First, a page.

Wednesday was the USA Triathlon scheduled packet pickup time. It was shown to be from 2:30 to 5, but I never heard a peep about it from USAT. I figured somebody would be down there, and I was excited to finally see another American.
I was hanging out at the hotel watching Red vs Blue on my laptop, and putting my new BENCOLLINS.ORG stickers on my front fork (Thanks Tai!!!). My parents had left a couple hours earlier, after keeping me from napping by knocking on the door every five minutes. My mom was nicer than my dad, and every time she bugged me she brought a gift, bananas, gum, bread rolls and right before she left she dropped off the key to their room, “in case you need anything from there” She said. It was coming up on 2pm, so I put on some bike clothes and grabbed my backpack. I grabbed by bike to head out, but realized that my bike shoes and helmet were in the rental car, which was in the parking lot, but locked. I grabbed the keys to my parents room, but a thorough scavenger hunt confirmed my suspicion that the key was in my mom’s purse, on her shoulder.
I showed up to accreditation in my tennies and aero helmet at 2:25, was done with packet pickup by 2:30, and then couldn’t figure out what to do next. The ride down was simple enough, I just stayed on the marked “bike paths”, which are red brick routes on the sidewalk, designed specifically to test the tightness every bolt on the bike. I was a little nervous because a month ago I had discovered that some parts on a bike need to be REALLY tight, or your handlebars will rotate down, just before your seat comes loose, your brake turns and starts rubbing, and the front wheel starts turning separate from the handlebars – and that (I’m not saying it did) could happen about an hour into a 2 hour ride, forcing you to either find a bike shop for a pit-stop, or ride standing up against the rear brake with your hands near the stem and using your body weight alone to turn the bike. (now that I look back, I think those are exactly the same things I taught 4th graders to check before riding when I was a Bike Ed instructor).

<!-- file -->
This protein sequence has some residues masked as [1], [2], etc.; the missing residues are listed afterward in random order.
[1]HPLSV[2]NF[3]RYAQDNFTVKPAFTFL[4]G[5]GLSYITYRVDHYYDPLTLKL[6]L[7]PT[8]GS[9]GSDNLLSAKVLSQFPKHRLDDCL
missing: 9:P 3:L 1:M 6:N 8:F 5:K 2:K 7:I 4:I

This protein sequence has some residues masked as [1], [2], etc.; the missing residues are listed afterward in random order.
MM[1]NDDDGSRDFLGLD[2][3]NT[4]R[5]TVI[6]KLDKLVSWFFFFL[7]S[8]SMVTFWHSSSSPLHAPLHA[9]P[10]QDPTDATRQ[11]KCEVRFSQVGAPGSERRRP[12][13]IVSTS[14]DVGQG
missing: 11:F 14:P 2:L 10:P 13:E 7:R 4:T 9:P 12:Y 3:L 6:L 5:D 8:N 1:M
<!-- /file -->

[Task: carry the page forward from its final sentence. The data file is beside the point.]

My bolts are all tight enough. They passed the test.
One other thing that really surprised me on my ride. I was approaching an intersection, and I saw a UPS truck with a right turn signal on right beside me. I slowed down, expecting the UPS truck to make a strong attempt at vehicular homicide, but instead the driver stopped, and waved me on. “This is a trick” I thought. But another bike passed me and flew across the road with the bravery of a Odysseus. No trick. Whoever does the hiring for UPS North America should really get some interview ideas from UPS Europe.
This morning (Thursday) I rode the course again. This time there were orange arrows all over it! There were also about 250,000 diesel engines shooting black soot down my throat. That can’t be good for the VO2 max.
I’m off to my last breakfast at the Hotel Helgoland. We’re moving to a slightly closer, much more expensive hotel, where we can pay extra for a not-so-good breakfast, wi-fi, and one room for the three of us (right now we have two rooms, a double and a single, which are identical.) I can’t wait to kick my dad out of the room when he starts snoring.
Today is the parade of nations, a Team USA meeting, and I should be able to swim on part of the course too. I’ll take pictures and post them tomorrow.